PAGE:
Revamping a jewelry store or designing a new one from scratch can be a stressful experience. Two experts — Jesse Balaity, owner of Balaity Property Enhancement in Sarasota, Florida, and Robert Dykman, president of RAD Construction Consultants in Livingston, New Jersey — offer some tips for navigating the process.
Determine your goals
Do you want to update a 20-year-old store? Rebrand a family business? Go upscale? “The solution is different for every jeweler, but the focus has to be on function first,” says Balaity. “It’s easy to make a store pretty, but it has to be functional, safe and profitable.”
Considerations should include your clients’ needs, the amount of custom jewelry work you do, and the space you want to dedicate to retail.
Define your vision
“It’s critical for the retailer to convey the big picture [to me] so that I can translate it into the form and function of the store,” says Dykman, adding that “the most compelling reason to upgrade is not for your existing clients, but for your future client base.”
Build a complete budget
This should include design fees, showcases, and the actual cost of construction. It’s also important to take the extras into account, says Balaity — things like audio-visual, furniture and displays.
Take a multifaceted approach
Avoid fitting everyone into the same retail interaction model. The way we sell has changed, Balaity notes, and “offering a variety of spaces to interact allows you to cater to clients’ preferences and comfort levels — whether that’s a private consultation room or a community table for a shared experience.”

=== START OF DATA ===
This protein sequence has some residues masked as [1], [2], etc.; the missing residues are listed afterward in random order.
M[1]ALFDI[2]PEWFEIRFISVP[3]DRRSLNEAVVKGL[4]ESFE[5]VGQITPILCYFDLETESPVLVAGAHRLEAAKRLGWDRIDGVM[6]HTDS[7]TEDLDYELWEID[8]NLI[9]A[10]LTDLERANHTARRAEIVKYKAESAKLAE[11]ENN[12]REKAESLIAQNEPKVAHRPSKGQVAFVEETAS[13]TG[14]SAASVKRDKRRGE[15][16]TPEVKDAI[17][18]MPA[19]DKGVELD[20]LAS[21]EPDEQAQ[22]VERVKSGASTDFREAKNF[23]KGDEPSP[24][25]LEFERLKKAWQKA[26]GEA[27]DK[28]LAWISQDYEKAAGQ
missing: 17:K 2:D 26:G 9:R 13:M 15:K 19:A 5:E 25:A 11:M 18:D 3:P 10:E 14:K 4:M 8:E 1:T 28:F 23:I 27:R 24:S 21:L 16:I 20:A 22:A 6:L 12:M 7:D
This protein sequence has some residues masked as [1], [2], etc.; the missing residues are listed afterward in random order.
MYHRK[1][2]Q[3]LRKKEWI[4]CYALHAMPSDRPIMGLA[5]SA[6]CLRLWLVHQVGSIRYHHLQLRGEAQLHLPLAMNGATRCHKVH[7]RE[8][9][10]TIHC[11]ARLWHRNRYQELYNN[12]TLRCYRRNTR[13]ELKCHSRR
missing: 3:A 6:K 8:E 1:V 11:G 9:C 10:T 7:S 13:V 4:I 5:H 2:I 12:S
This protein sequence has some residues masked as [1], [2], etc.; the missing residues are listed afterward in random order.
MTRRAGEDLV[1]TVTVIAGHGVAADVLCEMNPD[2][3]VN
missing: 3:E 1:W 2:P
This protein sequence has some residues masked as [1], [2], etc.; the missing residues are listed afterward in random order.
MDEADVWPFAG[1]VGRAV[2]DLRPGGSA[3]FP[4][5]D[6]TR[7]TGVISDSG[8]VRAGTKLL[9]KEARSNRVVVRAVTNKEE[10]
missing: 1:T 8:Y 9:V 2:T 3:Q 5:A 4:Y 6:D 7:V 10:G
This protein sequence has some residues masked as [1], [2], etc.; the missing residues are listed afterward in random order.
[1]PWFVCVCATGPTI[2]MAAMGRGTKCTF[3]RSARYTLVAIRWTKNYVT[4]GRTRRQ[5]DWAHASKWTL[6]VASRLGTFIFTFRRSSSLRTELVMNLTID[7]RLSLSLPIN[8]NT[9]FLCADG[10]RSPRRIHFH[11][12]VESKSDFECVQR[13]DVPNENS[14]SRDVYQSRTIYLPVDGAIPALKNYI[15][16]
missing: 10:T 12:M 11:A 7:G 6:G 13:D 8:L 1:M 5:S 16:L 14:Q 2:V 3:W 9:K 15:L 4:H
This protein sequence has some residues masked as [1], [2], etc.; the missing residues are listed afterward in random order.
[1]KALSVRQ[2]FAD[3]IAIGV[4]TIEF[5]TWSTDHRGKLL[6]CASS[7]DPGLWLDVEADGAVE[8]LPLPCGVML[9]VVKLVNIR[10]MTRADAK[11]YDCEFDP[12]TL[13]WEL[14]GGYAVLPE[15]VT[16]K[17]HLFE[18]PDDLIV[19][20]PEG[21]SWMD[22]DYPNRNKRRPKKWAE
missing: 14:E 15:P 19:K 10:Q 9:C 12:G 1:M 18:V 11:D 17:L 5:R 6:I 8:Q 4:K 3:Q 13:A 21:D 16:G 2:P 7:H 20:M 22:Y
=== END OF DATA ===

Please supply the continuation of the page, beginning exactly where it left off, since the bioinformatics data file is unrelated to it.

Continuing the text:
Look beyond jewelry stores for ideas
When searching for inspiration, see what other industries are doing. “Consider all of the spaces that your clients frequent, from hospitality to other retailers,” Balaity advises.
Review your security systems
“Unfortunately, bigger and better can make the store more of a target,” warns Balaity.
Older isn’t necessarily better
Recognize that anything old will look even older against a new backdrop. Don’t carry dated logos and signage into a new space. “Expecting to refurbish existing showcases could be throwing good money after bad,” says Balaity, though he acknowledges that it might be necessary for budgetary reasons.
Keep it open
Consider an open remodel, with partitions or windows between the selling area and the area that’s under construction, so customers can tell the store is still operating. “It’s very important to maintain continuity, because you don’t want to lose business,” explains Dykman. “The last thing you want is a client seeing a locked door and going to one of your competitors.”
To maintain that accessible atmosphere, he also recommends encouraging your staff “to dress casually in jeans.”
Take your brands into account
Involve the brands you sell, such as Rolex, early on in the process because of the long lead times they may require, advises Balaity.
Dykman prefers to minimize brand installations in general; while he understands their cachet, he warns against letting them dilute your own brand message. “I want clients to walk in and know whose store it is.”
Hire a team that knows jewelry stores
Getting designers with firsthand knowledge of your business makes a huge difference. “Jewelry stores are so different from other stores,” says Dykman. He personally takes a hands-on approach, spending two to three days on site during a project. “But I try to get my ego out of the way. It’s the owner’s store.”
Image: (Balaity Property Enhancement)